Republican vice presidential candidate Paul Ryan weighed
in on the controversy over replacement National Football League referees in a Tuesday town
hall-style meeting in Cincinnati, comparing the Obama administration to
the substitute officials who cost his home-state Green Bay Packers a
victory with their botched call Monday night.
“Give me a break. It is time to get the real refs,” Ryan said.
“And you know what, it reminds me of President Obama and
the economy — if you can’t get it right, it’s time to get out. I half
think that these refs work part time for the Obama administration in the
Ryan was referencing a play that should have been called an interception for the Packers but instead allowed the Seattle Seahawks to score a game-winning touchdown on Monday Night Foodball. Replacement referees — some of
whom may have been fired by the Lingerie Football League for
incompetence — are filling in for unionized officials who are locked
The vice presidential candidate spoke inside a Byer
Steel warehouse surrounded by piles of I-beams and rebar. A
self-proclaimed Southern gospel rock band played before the event,
occasionally pausing to talk up GOP presidential candidate Mitt Romney’s
Much of Ryan’s prepared speech, as well as questions from
participants in the town hall, focused on the economy, the deficit and
the need for changes to entitlement programs.
Asked by an audience member how he would limit government
and eliminate programs, Ryan said he and Romney would spur economic
growth by lessening the tax burdens on small businesses, cut
discretionary spending on government agencies and overhaul entitlement
programs such as Medicare, Medicaid and Social Security.
Outside before the rally, protesters called for Ryan —
whose House-passed budget made deeps cuts to many welfare and safety-net
programs — to have more compassion for the poor.
Meanwhile an airplane sponsored by MoveOn.org carried a
banner reading, “Romney: Believe in 55% of America?” referencing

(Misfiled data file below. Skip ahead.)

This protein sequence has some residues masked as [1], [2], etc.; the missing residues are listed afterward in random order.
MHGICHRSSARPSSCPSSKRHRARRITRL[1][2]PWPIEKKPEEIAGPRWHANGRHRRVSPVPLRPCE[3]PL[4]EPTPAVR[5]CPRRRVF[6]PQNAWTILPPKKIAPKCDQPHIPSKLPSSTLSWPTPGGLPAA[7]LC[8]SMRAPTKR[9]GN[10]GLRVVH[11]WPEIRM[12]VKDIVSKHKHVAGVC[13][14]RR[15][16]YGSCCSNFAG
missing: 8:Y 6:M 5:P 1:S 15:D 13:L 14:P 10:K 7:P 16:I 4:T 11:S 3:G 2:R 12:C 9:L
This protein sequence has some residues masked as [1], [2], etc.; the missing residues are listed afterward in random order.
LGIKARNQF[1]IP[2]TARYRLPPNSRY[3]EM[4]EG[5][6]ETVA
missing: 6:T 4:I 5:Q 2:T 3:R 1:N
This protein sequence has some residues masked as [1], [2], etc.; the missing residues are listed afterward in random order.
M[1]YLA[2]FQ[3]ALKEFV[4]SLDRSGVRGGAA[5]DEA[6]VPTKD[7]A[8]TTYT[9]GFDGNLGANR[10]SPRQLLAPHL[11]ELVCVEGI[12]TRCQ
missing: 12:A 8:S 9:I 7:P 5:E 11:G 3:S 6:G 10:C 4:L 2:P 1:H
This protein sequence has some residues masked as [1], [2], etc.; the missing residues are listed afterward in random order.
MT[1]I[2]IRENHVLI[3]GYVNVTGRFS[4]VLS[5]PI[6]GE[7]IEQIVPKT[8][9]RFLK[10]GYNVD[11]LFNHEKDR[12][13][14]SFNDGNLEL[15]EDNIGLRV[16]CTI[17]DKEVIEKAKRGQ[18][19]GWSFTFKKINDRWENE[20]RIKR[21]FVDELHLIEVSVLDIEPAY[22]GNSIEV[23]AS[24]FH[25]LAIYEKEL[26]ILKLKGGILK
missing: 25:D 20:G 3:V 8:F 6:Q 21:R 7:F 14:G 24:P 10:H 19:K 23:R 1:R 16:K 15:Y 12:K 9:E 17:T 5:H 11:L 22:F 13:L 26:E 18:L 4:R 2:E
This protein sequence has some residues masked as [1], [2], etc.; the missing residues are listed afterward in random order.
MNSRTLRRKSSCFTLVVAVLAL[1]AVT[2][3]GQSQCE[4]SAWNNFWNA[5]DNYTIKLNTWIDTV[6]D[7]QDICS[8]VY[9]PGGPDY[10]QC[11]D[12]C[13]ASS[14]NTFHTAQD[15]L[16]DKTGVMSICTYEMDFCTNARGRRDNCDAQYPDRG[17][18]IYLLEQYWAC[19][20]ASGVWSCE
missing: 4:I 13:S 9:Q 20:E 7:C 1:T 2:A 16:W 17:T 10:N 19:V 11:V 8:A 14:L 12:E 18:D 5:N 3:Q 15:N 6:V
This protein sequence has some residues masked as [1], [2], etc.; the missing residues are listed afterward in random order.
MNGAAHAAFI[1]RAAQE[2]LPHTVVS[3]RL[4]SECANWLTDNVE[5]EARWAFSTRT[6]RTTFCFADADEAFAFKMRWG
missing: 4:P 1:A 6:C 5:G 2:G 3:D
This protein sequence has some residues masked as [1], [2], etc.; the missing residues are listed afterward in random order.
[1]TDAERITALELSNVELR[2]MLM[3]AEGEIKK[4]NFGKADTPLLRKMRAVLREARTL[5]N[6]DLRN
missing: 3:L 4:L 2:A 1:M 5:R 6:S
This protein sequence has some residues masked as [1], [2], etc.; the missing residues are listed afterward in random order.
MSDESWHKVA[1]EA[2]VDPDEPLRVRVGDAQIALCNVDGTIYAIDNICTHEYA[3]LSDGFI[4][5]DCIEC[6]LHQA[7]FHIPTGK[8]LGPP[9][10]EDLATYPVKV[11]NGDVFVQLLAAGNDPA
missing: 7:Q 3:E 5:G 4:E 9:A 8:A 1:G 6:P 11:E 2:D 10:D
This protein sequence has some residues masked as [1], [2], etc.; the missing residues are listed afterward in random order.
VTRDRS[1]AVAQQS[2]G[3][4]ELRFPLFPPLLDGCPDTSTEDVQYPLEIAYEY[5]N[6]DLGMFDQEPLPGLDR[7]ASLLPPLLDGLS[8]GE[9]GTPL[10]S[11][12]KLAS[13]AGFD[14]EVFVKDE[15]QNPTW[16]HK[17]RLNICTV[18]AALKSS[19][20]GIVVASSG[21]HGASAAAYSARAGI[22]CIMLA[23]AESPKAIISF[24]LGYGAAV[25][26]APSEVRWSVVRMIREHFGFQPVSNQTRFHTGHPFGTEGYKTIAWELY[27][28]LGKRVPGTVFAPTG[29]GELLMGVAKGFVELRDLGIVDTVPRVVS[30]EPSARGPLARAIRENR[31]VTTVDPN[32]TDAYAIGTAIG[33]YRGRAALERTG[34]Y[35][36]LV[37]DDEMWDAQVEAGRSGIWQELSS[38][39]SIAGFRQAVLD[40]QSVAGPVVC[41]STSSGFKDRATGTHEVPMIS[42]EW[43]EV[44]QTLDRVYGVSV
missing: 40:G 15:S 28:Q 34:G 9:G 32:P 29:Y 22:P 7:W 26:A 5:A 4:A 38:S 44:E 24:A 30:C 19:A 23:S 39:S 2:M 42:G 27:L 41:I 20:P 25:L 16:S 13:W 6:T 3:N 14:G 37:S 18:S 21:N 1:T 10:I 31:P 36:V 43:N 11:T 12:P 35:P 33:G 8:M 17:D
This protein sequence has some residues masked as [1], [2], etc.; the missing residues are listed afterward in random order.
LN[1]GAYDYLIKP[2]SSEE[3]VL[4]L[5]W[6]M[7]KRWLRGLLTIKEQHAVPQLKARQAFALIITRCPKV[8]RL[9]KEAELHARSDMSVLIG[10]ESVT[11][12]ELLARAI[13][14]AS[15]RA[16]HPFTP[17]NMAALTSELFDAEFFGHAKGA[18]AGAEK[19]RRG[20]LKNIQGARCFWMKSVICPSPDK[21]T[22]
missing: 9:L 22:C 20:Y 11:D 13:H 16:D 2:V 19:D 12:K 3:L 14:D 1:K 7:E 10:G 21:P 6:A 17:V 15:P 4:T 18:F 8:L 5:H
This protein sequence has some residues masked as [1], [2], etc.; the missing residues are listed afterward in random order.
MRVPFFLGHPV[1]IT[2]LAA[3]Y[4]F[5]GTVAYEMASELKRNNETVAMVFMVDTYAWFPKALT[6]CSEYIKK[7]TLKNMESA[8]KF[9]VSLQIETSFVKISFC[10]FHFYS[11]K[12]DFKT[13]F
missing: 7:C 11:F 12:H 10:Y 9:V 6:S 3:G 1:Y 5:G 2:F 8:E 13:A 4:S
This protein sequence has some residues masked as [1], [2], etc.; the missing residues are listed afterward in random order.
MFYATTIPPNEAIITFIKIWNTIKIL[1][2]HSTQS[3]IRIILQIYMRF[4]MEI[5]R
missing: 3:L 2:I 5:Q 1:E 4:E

comments revealed in a recent video where Romney claimed 47 percent of
Americans didn’t pay any income tax and viewed themselves as victims
reliant on government so it wasn’t his job to worry about their votes.
“We’re here with several messages, including the
immorality of the Ryan budget and how it will impact the vast majority
of Americans negatively," said David Little with the liberal advocacy
group ProgressOhio. “When a budget protects those with the most and
negatively impacts those with the least, I would suggest that is
Bentley Davis with the Alliance for Retired Americans said
she was concerned about what Romney and Ryan’s plans for Medicare and
Social Security would do to retirement security.
Ryan had proposed to keep Medicare the same for anybody
already 55 and over, but give younger Americans the choice to get money
to spend toward private insurance or stay in a Medicare-like program.
Inside the warehouse was a digital sign that ticked up the national debt, which was at $16 trillion and rising.
“Here is what our government, our Congressional Budget
Office, is telling us our debt is in the future if we stay on the path
that President Obama has kept us on, has put us on … the debt goes as
high as two and a half times the size of our economy by the time my
three kids are my age,” Ryan said.
The Obama campaign fired back in an email response, saying
Ryan used misleading rhetoric to hide his own record and Republican
plans to raise taxes on the middle class to fund tax cuts for wealthier
“The Romney-Ryan ticket has plenty
of questions to answer about a failed record on manufacturing and job
creation and their support for policies that will devastate middle class
families by raising their taxes and shipping jobs overseas,” Obama for
America – Ohio Press Secretary Jessica Kershaw wrote.
“These policies would take the growing manufacturing industry backward, not forward.”For some in the audience, the economy was also on the forefront.Steve Teal, 56, of West Chester, said he doesn't like the direction the country is going in."Just get the country back to work," Teal said. "I don't trust him (Obama). He doesn't stand up for America. He doesn't stand up for Americans."CityBeat writer Stefane Kremer contributed to this report.
Ryan went from Cincinnati to an event with Romney in Dayton later on Tuesday.